“I’m sorry miss but there’s nothing we can do.”
“But won’t it grow back?” Tinker hopefully asked the doctor.
“I’m afraid that the chemical compound we cleaned off will prevent it from ever growing back. Normally that stuff strips the hair for a time, but I’m afraid that it seeped into the base of the horn itself.”
“But, but what about my studies, and my work I can’t do them without my horn?!”
“I’m sorry miss, but these things happen; as rare as they are. Just be thankful it was only your horn.”
“Hmph…” Tinker let out a snort. “Yeah, I’m real lucky.” She hopped off the exam bed.
“Now just take it easy and try not to use any magic.”
“NO problem doc.” She rolled her eyes, then opened the door with her hoof, something she hadn’t really done in quite a while.
“Oh by the way,” The doctor held out a small sack. “It’s your horn, we cleaned it up as best as we could.”
“Thanks for everything.” She grabbed the sack in her teeth and walked out, her head hanging about as low as her spirits.
“Hey Tink! There you are! I came as soon as I heard. Are you o-“ Flo gasped, noting the lack of the distinguishing unicorn characteristic. “It’ll grow back… right?”
“I don’t want to talk about it.”
“Okay… Hay, I brought these for you.” Flo grabbed the strange metal device that her friend had been working on. The fan-like blades reflecting the bright lights of the hospital hallway.
“Ugh why did you have to bring those things?”
“Because they’re yours, and I kind of want to know what they are.”
“I’ll never be able to finish them now.” She sulked, heading for the exit.
“Why not?” Flo fluttered alongside her friend, fidgeting with the blades as they headed outside.
“I was counting on powering them with that animation spell if I could ever figure it out.” Now I’ll never be able to use the magic to make them work.”
“Work? I’d say they work well. They sure made quick work of the workshop on campus.”
“Yeah, tell me about it. That was a mistake waiting to happen.”
“Can’t you at least tell me what they were supposed to do?”
“Only if you promise to shut up about it then.”
Flo hovered in front of her friend, “Cross my heart and learn to fly, stick a horn in my eye….” She cringed at the last part. “Sorry.”
“Sometimes I swear you just have the worst timing.”
“Yeah, I do that a lot don’t I?” She scratched the back of her head. “So can you tell me?”
“Fine, just don’t tell anypony else.”
Flo nodded in agreement, all ears.
“I was making a set of mechanical wings.”
“NO WAY!!! I mean…. No way, really? That’s awesome. How’d you know that they’d work?”
“I don’t, and I guess know I’ll never know.”
“But there has to be some way of making them work.”
“Just can it will you? I’ve been through enough these last few hours. I just want to go to bed.”
“Alright, fine. We’ll head back to the apartment.” Flo landed on the ground and walked dejectedly behind her friend.
The walk back was oddly quiet for a night in the city. Even the normal commonplace sounds of the night seemed to dim with the mood of the two ponies as they made their way back in silence. Flo opened the door once they reached the apartment without receiving so much as a nod. Tinker drug her hooves straight off to bed, closing the door behind her. She had never felt so defeated.
Flo set her friends contraption on the table in the kitchen and proceeded to fix herself up a snack. “It can’t be that bad, can it?” She thought aloud, pour herself a glass of carrot juice and setting it aside. “It’s not like can’t still make things… wait a sec.” She paused looking down at her own wings. She could only imagine how she would feel if she lost her wings, “That must be how Tinker feels right now.” She turned to the cupboard, accidently knocking her cup of juice to the ground. “Ugh, not again.” She groaned, fluttering up and wiping her hooves on a towel before proceeding to wipe up the spilled juice. “I wonder how she’ll be able to finish her studies?” What she didn’t know was that Tinker was quietly thinking the same thing.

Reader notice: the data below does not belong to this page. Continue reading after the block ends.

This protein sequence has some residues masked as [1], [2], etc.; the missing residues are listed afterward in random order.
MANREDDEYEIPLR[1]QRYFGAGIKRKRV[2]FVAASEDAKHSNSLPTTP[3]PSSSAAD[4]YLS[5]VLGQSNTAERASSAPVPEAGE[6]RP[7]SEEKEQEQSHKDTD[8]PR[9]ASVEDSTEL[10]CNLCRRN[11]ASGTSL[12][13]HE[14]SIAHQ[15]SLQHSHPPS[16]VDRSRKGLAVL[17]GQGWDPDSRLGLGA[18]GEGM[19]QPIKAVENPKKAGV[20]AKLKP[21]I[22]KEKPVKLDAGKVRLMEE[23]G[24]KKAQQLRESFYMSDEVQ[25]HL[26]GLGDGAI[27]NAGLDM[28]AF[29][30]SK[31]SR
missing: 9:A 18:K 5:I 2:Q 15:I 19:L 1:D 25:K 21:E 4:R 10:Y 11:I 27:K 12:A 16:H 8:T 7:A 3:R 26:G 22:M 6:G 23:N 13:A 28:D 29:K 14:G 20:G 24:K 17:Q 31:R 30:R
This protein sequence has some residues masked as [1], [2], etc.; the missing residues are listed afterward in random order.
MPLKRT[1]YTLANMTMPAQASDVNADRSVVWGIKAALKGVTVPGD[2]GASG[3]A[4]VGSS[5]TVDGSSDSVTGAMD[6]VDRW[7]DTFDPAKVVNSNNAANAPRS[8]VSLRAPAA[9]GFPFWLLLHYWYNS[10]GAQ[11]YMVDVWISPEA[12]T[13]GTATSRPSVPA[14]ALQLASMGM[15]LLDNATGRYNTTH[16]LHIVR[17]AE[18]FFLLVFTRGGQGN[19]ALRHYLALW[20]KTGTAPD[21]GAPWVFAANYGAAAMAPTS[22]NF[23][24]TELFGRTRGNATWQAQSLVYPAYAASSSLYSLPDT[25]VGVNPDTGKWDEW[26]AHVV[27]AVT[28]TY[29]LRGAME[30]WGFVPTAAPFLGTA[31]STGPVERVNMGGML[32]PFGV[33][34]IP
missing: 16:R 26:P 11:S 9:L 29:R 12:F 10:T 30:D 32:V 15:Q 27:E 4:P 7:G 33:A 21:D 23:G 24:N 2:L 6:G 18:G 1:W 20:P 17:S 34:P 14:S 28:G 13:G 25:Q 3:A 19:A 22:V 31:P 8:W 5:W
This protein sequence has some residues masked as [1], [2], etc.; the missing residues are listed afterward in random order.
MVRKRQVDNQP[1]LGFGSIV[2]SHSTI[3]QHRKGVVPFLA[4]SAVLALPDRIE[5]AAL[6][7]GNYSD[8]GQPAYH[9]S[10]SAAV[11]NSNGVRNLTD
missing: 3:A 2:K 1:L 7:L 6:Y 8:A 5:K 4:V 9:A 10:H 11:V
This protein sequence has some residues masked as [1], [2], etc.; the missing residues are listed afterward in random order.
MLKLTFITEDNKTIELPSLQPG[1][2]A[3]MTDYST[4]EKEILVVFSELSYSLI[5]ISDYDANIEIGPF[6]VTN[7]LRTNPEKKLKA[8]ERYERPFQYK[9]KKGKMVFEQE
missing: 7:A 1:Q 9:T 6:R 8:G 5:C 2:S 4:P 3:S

A thousand images flashed through Tinker’s mind. A countless array of what-if’s and why-not scenarios bouncing around her still aching head. If hadn’t had forgotten that one book, if she would have tied up the cable, if only she had stayed all night to finish them instead of heading home. The possibilities were endless, but yet she had to deal with the outcome she had been dealt. She felt sick. She had kicked it off to a good start at the school, made several friends, landed a good job and she doing well in all her classes, except history that is. Honestly if everypony keeps making the same mistakes over and over again maybe teaching about the mistakes is pointless. They’ll just make them anyway. And yet she had made the biggest mistake of all, costing all too much. How would she be able to continue on with her studies? She glanced over at the night stand, piled high with service manuals and scraps of paper covered in equations. How would she ever be able to make anything ever again? She needed her horn. She’d be the laughing stock of the whole school. A unicorn who can’t use magic and looks like a sad excuse for an earth pony. Wait a minute, earth pony? Maybe that was the answer? She hopped off the bed, putting a hoof to her forehead when she remembered how much her head still ached. She walked over to her mirror, staring at her miserable self in the reflection. She just couldn’t look at the pitiful stump of what was left of her horn. But maybe if she planned everything right she could make a new identity for herself. She grabbed a brush and struggled with a bottle of mane-spray as she spiked her mane just enough to hide the hideous stub. She turned her head from side to side, looking at herself in the mirror, pleased by the result. “The hard part will be breaking it to Flo, I just can’t go back to school, and I can’t do my job anymore.” She muttered to help reassure herself of her decision. She pulled out several of her belongings and laid them out on the bed. “But where will I go?” She rolled up several sheets of paper and set them aside. Tinker looked at the books filled with spells and new tricks for welding and metal working, they were useless now; stacking them on the dresser. She was desperate to figure out a place to go when it hit her. “I can go anywhere! I have the whole of Equestria to see and my own private airship to take me there!” She spun around elated, catching the little sack out of the corner of her eye. She had set it down by the door when she had gotten home. She picked up the bag, not daring to open it and trotted over to the trash. She stood there thinking about what she was about to do, the bag poised over the place of lost dreams and scrapped ideas. “Ohgoshdarnit…” she mumbled through her teeth, as she tossed the bag onto the bed with the rolled up pieces of paper. Maybe she could use it later or maybe someday a miracle procedure will be able to reattach it somehow. She didn’t want to throw away that chance. Tinker eyes the stuff she had set aside to take with her, making a mental checklist of what she had and what she would need. She poured out all the bits she had managed to save and count them up. “Thirty seven… thirty eight… Only thirty-eight? I swear I saved more than that.” She then recalled how much it cost to rent a small enough space to store her airship. She would have to leave that night. She set her alarm so she could get a few hours sleep at least and make sure Flo was sound asleep. She pulled out a pad of fresh paper and started writing a note. It would just be easier this way she thought to herself, trying her best at the hoof scratch that she had used since she was a filly. It was time she hit the road, time to start anew.